Mystery Tour of The Bay of Islands

 

November 12th 2016

We had all decided to take a day to explore, Paul and Trish wanted to do a mystery tour, meaning you take turns to decide at each junction which way to go, left or right. No maps just drive in whatever direction takes your fancy and see where you end up. This is not how Bob usually does things, he likes to be organized, have a plan and use a map. However, we convinced him this would be fun and he eventually agreed, not really having much choice, it was three against one.

We had planned an early start with the idea being to find somewhere for breakfast. We headed out at 9am (this is an early start for Paul!) from Opua. Following the process of random turns we ended up at the Kawakawa Cemetery, which was situated on the top of a hill with the most glorious green countryside on all sides, absolutely beautiful.

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From Kawakawa we took a side road/gravel track up over the top of the hills, we climbed higher and higher with the views all around becoming gradually more and more spectacular. With absolutely no idea where we were going yet throughly enjoying the drive we just carried on. The scenery was reminiscent of the most glorious English countryside, emerald green, with cattle and sheep grazing freely in all the fields. After about an hour the gravel track eventually brought us back down onto a more major road which led to Hukerenui, where we discovered the “Jack Morgan Museum”.

 

This wonderful museum shows the pioneering spirit and ingenious transitions from etching a living gum digging, bush felling, farming and mining through to the main industry that prevails today – pastoral farming. They also had a wonderful display of quilting from two local ladies, it reminded me a little of Tennessee.

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Following “Pigs Head Road” we arrived at one of the original settlements, the tiny old sheep-shearing town of Opuawhanga, where we stopped at a little cafe for a late breakfast of coffee and pastries. The little town with just a handful of stores gives you a feeling of stepping back in time.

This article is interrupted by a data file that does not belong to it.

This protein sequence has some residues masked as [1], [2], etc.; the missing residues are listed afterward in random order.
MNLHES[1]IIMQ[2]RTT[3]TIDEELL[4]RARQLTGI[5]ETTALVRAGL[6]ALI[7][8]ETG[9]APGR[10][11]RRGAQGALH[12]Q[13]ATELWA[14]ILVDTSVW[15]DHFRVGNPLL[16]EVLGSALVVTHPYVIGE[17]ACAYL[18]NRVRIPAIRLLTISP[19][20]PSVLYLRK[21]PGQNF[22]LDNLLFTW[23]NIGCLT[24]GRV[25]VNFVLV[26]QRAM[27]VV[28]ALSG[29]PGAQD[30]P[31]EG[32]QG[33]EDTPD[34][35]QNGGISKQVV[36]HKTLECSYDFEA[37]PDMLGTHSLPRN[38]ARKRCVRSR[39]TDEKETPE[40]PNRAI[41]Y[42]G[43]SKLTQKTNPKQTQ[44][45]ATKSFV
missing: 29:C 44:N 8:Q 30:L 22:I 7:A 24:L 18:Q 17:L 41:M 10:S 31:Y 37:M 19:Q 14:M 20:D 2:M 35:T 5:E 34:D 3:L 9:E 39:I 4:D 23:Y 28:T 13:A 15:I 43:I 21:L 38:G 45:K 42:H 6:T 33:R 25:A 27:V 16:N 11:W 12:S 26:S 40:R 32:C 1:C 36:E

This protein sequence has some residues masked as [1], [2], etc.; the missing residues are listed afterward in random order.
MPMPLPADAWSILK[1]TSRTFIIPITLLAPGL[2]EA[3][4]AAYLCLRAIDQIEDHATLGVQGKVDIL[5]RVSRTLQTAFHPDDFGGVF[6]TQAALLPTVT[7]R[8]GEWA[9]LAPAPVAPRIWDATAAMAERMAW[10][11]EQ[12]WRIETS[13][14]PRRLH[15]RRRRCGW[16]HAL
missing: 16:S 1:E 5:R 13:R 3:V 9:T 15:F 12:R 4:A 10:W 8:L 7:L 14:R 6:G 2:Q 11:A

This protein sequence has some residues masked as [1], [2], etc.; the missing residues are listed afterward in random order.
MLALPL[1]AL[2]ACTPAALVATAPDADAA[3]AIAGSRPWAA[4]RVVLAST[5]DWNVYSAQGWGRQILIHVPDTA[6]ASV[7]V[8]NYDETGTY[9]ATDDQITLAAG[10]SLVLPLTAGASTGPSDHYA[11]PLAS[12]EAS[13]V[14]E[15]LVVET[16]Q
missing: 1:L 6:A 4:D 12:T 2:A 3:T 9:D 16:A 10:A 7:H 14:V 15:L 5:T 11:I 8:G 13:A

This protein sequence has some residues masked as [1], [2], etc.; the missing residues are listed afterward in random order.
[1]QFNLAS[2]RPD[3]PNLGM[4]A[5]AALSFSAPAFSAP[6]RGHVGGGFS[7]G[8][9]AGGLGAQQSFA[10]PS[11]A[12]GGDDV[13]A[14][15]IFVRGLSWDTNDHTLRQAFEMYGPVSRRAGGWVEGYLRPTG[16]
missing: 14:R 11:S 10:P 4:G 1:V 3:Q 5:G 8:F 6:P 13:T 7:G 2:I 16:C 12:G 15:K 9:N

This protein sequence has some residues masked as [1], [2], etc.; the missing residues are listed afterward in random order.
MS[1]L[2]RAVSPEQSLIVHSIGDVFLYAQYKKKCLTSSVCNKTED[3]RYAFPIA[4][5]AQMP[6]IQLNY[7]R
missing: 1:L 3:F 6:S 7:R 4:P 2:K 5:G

For the rest of the day we drove around following mostly the coast road looking for a restaurant to stop for lunch. The drive was spectacular with absolutely breathtaking scenery, but no restaurants! We came across the Ruapekapekan Pa battlefield, where we got out to walk around and read the history of the area. But by now we were all starting to feel more than a little peckish, so determined a restaurant had to be our next stop, easier said than done in these parts! We spotted a sign for the Paroa Bay Winery, well we had to stop and visit that, no matter how hungry we were. Having tasted and bought some of the wine we set off once again.

Still unable to find any restaurants or cafe’s, a new plan was discussed, the time was going on so we decided to go to Russell, a quaint seaside resort town where there would obviously be restaurants and we could take the ferry back to Opua.

We arrived in Russell just after five, which was a little too early for dinner and too late for lunch, so we stopped at the Marlborough Tavern for a drink before going on to “The Gables” at six, for dinner. This turned out to be a good decision, the restaurant was fabulous, right on the sea-front with lovely views over the water, the food was absolutely superb and the service, friendly and efficient.

The return to Opua was fast, just ten minutes, and we were the only car on the ferry. Home for an early night. Tomorrow we go shopping in Kerikeri.

Nightmare (Attempted) Trip to Fatu-Hiva

(this post is out of sequence, posted late, apologies)

April – May 2016

Our two months in Nuku Hiva, Marquises Islands were spent between the main bay of Taiohae (which we nicknamed T-Bay) and Anaho Bay, located on the north end of the island. This hadn’t exactly been in keeping with our initial plan of visiting as many of the islands in the Marquises as possible, but, as in all things boat related, plans change.
Both Bob and I had really wanted to visit the island of Fatu-Hiva which is the island furthest east and the first island you pass as you enter the Marquises coming from the east. Sadly, Futu-Hiva does not have a customs office so you are not allowed to stop there, you have to go to Hiva-Oa or Nuku-Hiva, to check in, both are west of Fatu-Hiva. Hiva-Oa being the closest, but as you may recall from my earlier post, we were unable to launch our dinghy in Hiva-Oa so we had to travel on to Nuku-Hiva. The island of Fatu-Hiva is not a comfortable sail in that direction for a shoal draft like Daisy, we would need very favorable wind conditions to make the sail possible (and safe) but we were optimistic of finding the opportunity..